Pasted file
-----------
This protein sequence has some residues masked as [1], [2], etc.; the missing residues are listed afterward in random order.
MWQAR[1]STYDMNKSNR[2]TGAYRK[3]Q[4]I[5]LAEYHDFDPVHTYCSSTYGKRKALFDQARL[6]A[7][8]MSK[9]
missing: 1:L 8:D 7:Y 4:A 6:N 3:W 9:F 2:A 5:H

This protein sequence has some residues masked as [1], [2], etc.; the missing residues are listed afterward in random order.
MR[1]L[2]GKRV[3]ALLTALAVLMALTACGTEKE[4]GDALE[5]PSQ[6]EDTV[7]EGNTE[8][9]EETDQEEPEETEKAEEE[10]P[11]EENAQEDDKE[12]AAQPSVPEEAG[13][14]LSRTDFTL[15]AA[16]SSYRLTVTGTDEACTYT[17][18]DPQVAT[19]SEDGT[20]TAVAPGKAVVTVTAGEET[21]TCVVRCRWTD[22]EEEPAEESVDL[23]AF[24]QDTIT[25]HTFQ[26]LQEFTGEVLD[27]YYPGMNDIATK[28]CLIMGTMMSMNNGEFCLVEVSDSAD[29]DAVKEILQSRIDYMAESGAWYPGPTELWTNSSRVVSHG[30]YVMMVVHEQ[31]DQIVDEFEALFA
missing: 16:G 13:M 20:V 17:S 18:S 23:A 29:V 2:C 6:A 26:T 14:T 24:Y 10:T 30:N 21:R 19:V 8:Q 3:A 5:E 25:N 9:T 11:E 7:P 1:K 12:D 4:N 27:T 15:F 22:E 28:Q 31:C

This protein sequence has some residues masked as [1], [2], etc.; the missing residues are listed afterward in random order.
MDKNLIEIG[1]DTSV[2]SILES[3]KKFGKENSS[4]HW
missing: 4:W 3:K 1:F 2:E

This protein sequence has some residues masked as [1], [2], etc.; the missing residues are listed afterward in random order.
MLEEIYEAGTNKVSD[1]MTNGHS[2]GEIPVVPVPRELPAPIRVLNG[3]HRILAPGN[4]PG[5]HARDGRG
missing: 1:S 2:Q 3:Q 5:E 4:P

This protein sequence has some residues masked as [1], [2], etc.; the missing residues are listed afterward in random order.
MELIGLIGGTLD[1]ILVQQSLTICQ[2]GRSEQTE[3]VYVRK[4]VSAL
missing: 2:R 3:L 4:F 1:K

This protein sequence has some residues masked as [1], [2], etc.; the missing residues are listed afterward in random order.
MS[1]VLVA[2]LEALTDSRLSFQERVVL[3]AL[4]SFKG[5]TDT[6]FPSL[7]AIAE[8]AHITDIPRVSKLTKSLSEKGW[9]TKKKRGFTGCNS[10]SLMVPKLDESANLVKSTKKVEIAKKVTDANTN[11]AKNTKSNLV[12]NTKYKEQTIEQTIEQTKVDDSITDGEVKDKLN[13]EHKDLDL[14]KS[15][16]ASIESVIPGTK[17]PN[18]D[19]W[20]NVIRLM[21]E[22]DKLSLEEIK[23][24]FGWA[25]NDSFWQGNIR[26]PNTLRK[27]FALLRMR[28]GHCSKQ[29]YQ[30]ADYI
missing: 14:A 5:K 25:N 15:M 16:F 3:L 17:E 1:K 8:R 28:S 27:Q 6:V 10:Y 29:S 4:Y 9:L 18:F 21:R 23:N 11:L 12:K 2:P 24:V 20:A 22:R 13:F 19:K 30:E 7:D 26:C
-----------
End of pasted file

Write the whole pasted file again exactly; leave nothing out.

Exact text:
This protein sequence has some residues masked as [1], [2], etc.; the missing residues are listed afterward in random order.
MWQAR[1]STYDMNKSNR[2]TGAYRK[3]Q[4]I[5]LAEYHDFDPVHTYCSSTYGKRKALFDQARL[6]A[7][8]MSK[9]
missing: 1:L 8:D 7:Y 4:A 6:N 3:W 9:F 2:A 5:H

This protein sequence has some residues masked as [1], [2], etc.; the missing residues are listed afterward in random order.
MR[1]L[2]GKRV[3]ALLTALAVLMALTACGTEKE[4]GDALE[5]PSQ[6]EDTV[7]EGNTE[8][9]EETDQEEPEETEKAEEE[10]P[11]EENAQEDDKE[12]AAQPSVPEEAG[13][14]LSRTDFTL[15]AA[16]SSYRLTVTGTDEACTYT[17][18]DPQVAT[19]SEDGT[20]TAVAPGKAVVTVTAGEET[21]TCVVRCRWTD[22]EEEPAEESVDL[23]AF[24]QDTIT[25]HTFQ[26]LQEFTGEVLD[27]YYPGMNDIATK[28]CLIMGTMMSMNNGEFCLVEVSDSAD[29]DAVKEILQSRIDYMAESGAWYPGPTELWTNSSRVVSHG[30]YVMMVVHEQ[31]DQIVDEFEALFA
missing: 16:G 13:M 20:V 17:S 18:S 23:A 29:V 2:C 6:A 26:T 14:T 24:Y 10:T 30:N 21:R 19:V 8:Q 3:A 5:E 25:N 9:T 11:E 7:P 1:K 12:D 4:N 27:T 15:F 22:E 28:Q 31:C

This protein sequence has some residues masked as [1], [2], etc.; the missing residues are listed afterward in random order.
MDKNLIEIG[1]DTSV[2]SILES[3]KKFGKENSS[4]HW
missing: 4:W 3:K 1:F 2:E

This protein sequence has some residues masked as [1], [2], etc.; the missing residues are listed afterward in random order.
MLEEIYEAGTNKVSD[1]MTNGHS[2]GEIPVVPVPRELPAPIRVLNG[3]HRILAPGN[4]PG[5]HARDGRG
missing: 1:S 2:Q 3:Q 5:E 4:P

This protein sequence has some residues masked as [1], [2], etc.; the missing residues are listed afterward in random order.
MELIGLIGGTLD[1]ILVQQSLTICQ[2]GRSEQTE[3]VYVRK[4]VSAL
missing: 2:R 3:L 4:F 1:K

This protein sequence has some residues masked as [1], [2], etc.; the missing residues are listed afterward in random order.
MS[1]VLVA[2]LEALTDSRLSFQERVVL[3]AL[4]SFKG[5]TDT[6]FPSL[7]AIAE[8]AHITDIPRVSKLTKSLSEKGW[9]TKKKRGFTGCNS[10]SLMVPKLDESANLVKSTKKVEIAKKVTDANTN[11]AKNTKSNLV[12]NTKYKEQTIEQTIEQTKVDDSITDGEVKDKLN[13]EHKDLDL[14]KS[15][16]ASIESVIPGTK[17]PN[18]D[19]W[20]NVIRLM[21]E[22]DKLSLEEIK[23][24]FGWA[25]NDSFWQGNIR[26]PNTLRK[27]FALLRMR[28]GHCSKQ[29]YQ[30]ADYI
missing: 14:A 5:K 25:N 15:M 16:F 3:L 17:E 1:K 8:R 28:S 27:Q 6:V 10:Y 29:S 4:Y 9:L 18:F 21:R 23:N 11:L 12:K 2:P 24:V 20:A 22:R 13:F 19:K 30:E 7:D 26:C